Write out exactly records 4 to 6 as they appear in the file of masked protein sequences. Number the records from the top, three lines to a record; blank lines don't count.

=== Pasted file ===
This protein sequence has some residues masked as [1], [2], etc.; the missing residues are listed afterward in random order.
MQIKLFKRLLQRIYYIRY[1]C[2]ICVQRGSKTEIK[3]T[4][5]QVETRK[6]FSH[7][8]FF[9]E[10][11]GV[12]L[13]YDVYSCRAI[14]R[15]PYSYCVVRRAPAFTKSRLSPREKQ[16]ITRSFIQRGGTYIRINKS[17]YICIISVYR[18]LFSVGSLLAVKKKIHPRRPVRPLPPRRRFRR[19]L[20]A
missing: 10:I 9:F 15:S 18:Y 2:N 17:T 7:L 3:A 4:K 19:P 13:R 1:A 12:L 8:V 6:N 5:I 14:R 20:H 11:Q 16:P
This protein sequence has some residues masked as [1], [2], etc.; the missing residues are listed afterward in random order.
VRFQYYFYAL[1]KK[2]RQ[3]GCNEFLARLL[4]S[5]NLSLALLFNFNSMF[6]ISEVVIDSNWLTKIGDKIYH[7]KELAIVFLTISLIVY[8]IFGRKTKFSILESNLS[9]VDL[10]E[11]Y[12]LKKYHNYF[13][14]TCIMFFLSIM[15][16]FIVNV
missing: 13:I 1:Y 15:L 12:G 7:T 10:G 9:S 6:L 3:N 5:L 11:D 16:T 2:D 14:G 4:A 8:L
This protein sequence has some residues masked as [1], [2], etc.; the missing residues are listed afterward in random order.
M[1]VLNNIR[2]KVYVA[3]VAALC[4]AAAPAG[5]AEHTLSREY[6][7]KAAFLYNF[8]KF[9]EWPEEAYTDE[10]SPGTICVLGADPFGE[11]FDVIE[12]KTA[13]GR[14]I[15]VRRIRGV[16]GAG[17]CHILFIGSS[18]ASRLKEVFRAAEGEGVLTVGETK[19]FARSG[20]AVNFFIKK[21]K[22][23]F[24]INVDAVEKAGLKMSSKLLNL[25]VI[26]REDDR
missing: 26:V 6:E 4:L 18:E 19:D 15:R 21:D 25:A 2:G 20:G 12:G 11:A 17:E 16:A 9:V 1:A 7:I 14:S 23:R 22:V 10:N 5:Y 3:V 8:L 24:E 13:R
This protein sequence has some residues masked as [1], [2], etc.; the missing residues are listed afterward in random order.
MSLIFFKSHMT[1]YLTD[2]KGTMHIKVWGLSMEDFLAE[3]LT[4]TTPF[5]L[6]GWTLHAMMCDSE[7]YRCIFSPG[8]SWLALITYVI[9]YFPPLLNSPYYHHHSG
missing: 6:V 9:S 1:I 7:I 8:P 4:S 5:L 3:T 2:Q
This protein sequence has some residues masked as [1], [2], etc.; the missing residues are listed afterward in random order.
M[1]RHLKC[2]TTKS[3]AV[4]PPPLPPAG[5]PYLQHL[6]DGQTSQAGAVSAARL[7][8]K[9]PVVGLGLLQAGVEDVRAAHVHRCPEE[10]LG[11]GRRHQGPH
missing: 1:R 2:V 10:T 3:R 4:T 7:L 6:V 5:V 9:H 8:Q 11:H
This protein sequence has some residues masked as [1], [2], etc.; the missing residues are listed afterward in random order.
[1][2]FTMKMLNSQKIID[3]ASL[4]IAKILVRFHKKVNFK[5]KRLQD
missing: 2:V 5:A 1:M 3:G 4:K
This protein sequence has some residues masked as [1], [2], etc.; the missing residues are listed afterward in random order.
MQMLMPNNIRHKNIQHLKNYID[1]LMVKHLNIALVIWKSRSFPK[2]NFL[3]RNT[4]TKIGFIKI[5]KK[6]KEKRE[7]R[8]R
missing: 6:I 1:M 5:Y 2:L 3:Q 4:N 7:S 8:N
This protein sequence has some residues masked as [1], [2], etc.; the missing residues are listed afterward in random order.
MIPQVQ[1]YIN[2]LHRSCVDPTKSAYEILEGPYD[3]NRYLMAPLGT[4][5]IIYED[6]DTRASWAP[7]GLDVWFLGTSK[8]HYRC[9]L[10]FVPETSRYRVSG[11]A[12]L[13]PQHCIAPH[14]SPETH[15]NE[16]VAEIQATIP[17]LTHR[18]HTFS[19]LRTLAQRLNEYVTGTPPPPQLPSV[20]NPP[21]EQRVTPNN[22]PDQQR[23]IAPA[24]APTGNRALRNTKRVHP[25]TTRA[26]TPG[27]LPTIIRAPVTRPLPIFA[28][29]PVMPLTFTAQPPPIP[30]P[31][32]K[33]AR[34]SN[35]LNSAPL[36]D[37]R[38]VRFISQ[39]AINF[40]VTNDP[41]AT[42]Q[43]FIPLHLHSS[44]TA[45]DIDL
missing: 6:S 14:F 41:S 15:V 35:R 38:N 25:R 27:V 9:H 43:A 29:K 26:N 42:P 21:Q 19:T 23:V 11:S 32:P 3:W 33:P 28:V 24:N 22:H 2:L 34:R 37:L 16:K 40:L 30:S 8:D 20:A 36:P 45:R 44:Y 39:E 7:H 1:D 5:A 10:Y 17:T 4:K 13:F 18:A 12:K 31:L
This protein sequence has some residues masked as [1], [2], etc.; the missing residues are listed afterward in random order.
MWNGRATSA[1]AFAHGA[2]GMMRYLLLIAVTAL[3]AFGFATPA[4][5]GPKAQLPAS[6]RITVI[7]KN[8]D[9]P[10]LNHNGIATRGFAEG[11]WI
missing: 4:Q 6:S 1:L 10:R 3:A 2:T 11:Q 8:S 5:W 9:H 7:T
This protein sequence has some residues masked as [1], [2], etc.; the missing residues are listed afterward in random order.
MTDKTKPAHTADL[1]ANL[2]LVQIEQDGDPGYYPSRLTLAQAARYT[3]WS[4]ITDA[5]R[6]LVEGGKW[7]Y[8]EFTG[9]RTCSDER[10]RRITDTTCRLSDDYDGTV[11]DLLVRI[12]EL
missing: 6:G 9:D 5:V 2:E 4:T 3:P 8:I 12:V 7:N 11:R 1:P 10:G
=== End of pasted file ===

This protein sequence has some residues masked as [1], [2], etc.; the missing residues are listed afterward in random order.
MSLIFFKSHMT[1]YLTD[2]KGTMHIKVWGLSMEDFLAE[3]LT[4]TTPF[5]L[6]GWTLHAMMCDSE[7]YRCIFSPG[8]SWLALITYVI[9]YFPPLLNSPYYHHHSG
missing: 6:V 9:S 1:I 7:I 8:P 4:S 5:L 3:T 2:Q
This protein sequence has some residues masked as [1], [2], etc.; the missing residues are listed afterward in random order.
M[1]RHLKC[2]TTKS[3]AV[4]PPPLPPAG[5]PYLQHL[6]DGQTSQAGAVSAARL[7][8]K[9]PVVGLGLLQAGVEDVRAAHVHRCPEE[10]LG[11]GRRHQGPH
missing: 1:R 2:V 10:T 3:R 4:T 7:L 6:V 5:V 9:H 8:Q 11:H
This protein sequence has some residues masked as [1], [2], etc.; the missing residues are listed afterward in random order.
[1][2]FTMKMLNSQKIID[3]ASL[4]IAKILVRFHKKVNFK[5]KRLQD
missing: 2:V 5:A 1:M 3:G 4:K